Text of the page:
The production quality of these albums to start with were absolutely terrible, but it was a rustic sound that belonged to The Stones. “Get Off My Cloud” was was one of the Stones’ earlier number one hits, climbing the charts due to the sporadic nature of the song’s lyrics. Jagger stated in an interview with Rolling Stone Magazine that it depicts teenage-alienation, begging for privacy and isolation, which was quite inspiring for kids in this time and place.

In the U.K, this entire album blew up because of all the different sounds that resulted from this album. The Rolling Stones even has some simple songs that appealed to older people such as “You Better Move On,” and “The Singer Not The Song,” which held clean, sweet lyrics, rather than their normal vulgar stance.

8) Out of Our Heads (1965)

Ever since their debut album “The Rolling Stones,” the band was looking for their sound and their own contribution to rock music. After years, “Out Of Our Heads” came out on top with their unforgettable song, “I Can’t Get No (Satisfaction),” kicking off their reputation of rambunctious men who have no bounds.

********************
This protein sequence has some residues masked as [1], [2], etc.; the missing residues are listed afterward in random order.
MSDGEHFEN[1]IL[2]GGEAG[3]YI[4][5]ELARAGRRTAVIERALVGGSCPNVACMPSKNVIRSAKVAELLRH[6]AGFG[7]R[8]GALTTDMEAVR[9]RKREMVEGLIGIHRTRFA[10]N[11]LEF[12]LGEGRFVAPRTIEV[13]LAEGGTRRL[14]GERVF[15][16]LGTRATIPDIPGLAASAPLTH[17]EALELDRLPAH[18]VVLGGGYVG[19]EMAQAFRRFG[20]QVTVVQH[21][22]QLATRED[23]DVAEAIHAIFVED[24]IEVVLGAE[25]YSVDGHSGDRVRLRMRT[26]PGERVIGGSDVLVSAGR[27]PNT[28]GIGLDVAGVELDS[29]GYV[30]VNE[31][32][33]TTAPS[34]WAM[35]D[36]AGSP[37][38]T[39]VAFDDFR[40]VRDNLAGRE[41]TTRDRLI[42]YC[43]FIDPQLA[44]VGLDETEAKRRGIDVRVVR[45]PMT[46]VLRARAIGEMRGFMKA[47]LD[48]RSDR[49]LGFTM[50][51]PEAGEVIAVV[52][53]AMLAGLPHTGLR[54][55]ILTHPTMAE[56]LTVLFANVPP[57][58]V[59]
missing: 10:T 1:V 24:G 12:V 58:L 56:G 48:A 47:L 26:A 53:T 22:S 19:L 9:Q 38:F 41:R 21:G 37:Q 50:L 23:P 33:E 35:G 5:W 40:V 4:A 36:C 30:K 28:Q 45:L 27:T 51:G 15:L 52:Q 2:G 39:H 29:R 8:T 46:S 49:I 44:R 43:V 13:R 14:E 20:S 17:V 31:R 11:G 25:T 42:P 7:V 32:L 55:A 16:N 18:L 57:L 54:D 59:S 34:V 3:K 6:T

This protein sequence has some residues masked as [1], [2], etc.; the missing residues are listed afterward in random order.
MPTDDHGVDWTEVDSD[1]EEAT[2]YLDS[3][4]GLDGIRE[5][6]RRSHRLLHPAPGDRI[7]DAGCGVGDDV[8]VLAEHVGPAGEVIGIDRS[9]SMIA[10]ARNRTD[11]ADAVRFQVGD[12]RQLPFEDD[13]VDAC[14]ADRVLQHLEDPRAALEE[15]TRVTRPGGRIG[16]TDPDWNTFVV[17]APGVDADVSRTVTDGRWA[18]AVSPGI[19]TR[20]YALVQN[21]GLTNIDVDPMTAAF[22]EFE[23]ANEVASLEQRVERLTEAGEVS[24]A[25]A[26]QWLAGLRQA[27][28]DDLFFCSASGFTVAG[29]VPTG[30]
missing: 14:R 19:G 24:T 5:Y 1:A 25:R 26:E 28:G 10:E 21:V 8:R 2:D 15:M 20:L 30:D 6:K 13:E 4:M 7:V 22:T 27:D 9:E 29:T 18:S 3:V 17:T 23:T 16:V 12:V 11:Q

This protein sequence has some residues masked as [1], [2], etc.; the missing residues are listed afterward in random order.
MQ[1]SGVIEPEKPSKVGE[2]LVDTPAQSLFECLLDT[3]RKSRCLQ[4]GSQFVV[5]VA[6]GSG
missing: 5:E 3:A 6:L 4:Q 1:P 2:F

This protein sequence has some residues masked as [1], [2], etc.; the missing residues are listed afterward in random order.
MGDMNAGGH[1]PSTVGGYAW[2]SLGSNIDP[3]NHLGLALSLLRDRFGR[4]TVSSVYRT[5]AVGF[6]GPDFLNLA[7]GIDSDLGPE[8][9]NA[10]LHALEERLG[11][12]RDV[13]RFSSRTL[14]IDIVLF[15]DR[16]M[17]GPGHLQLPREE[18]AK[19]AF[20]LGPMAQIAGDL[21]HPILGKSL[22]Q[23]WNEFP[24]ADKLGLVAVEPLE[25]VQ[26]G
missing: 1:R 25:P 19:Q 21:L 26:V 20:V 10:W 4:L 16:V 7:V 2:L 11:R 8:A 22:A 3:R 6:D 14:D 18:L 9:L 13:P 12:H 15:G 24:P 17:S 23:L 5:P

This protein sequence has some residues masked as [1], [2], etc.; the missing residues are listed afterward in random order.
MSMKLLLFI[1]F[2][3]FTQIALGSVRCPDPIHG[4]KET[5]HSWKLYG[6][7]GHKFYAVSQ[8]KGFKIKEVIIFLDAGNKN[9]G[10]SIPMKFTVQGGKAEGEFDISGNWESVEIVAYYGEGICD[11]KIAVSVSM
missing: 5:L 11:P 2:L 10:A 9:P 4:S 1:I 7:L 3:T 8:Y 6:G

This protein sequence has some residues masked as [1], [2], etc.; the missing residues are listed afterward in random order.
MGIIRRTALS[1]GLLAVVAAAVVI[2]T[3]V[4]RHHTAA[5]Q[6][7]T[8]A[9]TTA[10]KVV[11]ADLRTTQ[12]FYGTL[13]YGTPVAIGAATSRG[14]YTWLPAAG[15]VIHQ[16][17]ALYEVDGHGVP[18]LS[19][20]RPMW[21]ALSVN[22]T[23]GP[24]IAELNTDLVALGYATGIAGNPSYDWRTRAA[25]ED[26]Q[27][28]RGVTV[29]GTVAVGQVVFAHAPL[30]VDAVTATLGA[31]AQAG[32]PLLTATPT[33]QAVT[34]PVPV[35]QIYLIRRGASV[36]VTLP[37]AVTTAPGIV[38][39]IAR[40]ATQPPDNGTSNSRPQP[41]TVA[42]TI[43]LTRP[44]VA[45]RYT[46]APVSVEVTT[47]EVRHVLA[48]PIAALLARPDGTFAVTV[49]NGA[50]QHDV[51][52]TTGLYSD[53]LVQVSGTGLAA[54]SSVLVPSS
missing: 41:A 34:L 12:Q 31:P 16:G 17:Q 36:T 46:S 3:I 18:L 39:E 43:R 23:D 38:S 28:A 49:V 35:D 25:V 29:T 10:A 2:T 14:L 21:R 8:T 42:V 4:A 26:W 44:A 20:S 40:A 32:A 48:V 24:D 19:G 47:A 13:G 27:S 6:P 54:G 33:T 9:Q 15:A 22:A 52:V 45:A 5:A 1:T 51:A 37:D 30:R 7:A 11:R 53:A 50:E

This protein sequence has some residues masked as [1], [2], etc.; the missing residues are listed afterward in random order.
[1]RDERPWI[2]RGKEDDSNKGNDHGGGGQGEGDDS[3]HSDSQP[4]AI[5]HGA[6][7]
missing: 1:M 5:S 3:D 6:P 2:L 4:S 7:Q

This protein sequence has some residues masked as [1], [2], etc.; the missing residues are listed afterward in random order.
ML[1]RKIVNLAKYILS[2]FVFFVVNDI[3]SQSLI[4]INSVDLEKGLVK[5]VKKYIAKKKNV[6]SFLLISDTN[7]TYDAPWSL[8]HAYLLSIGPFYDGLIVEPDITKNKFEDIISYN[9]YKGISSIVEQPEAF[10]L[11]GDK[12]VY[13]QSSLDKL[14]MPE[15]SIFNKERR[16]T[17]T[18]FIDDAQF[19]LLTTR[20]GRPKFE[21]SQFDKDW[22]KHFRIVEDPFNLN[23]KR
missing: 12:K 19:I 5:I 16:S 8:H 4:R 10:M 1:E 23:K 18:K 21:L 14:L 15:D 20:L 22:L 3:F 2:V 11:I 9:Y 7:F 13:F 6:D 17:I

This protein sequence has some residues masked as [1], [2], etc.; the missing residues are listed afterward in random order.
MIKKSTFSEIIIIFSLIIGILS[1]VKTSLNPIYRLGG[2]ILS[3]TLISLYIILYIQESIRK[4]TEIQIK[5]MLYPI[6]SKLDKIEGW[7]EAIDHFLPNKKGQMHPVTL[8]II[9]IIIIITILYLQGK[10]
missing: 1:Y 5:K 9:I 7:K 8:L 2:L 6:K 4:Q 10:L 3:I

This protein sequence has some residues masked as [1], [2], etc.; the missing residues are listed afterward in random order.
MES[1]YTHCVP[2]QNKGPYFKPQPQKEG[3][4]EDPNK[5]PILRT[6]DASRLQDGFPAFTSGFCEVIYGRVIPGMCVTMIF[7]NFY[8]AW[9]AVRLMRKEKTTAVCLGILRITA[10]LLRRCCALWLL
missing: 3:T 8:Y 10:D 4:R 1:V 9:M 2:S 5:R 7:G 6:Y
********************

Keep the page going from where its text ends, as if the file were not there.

Though the album has more of a baroque pop sound emulating that of The Beatles and Bee Gees, no song came close to the dramatic effect Jagger had on the crowd with this explicit hit. The U.K. had major issues with the release of this sexual banter, so the U.S. politely picked up the track a few months after their American release, as well as a few other tracks such as “The Spider and the Fly” and “Play With Fire.”

This album failed to reach the charts in the U.K. due to the absence of many hits, mainly the songs formerly listed as the British felt they were too ‘progressive’. At any rate, there are a number of songs that prove the band is leaning more towards the crowd, with the guitar riffs being quick, beachy, and contemporary-like such as that in “Cry To Me.”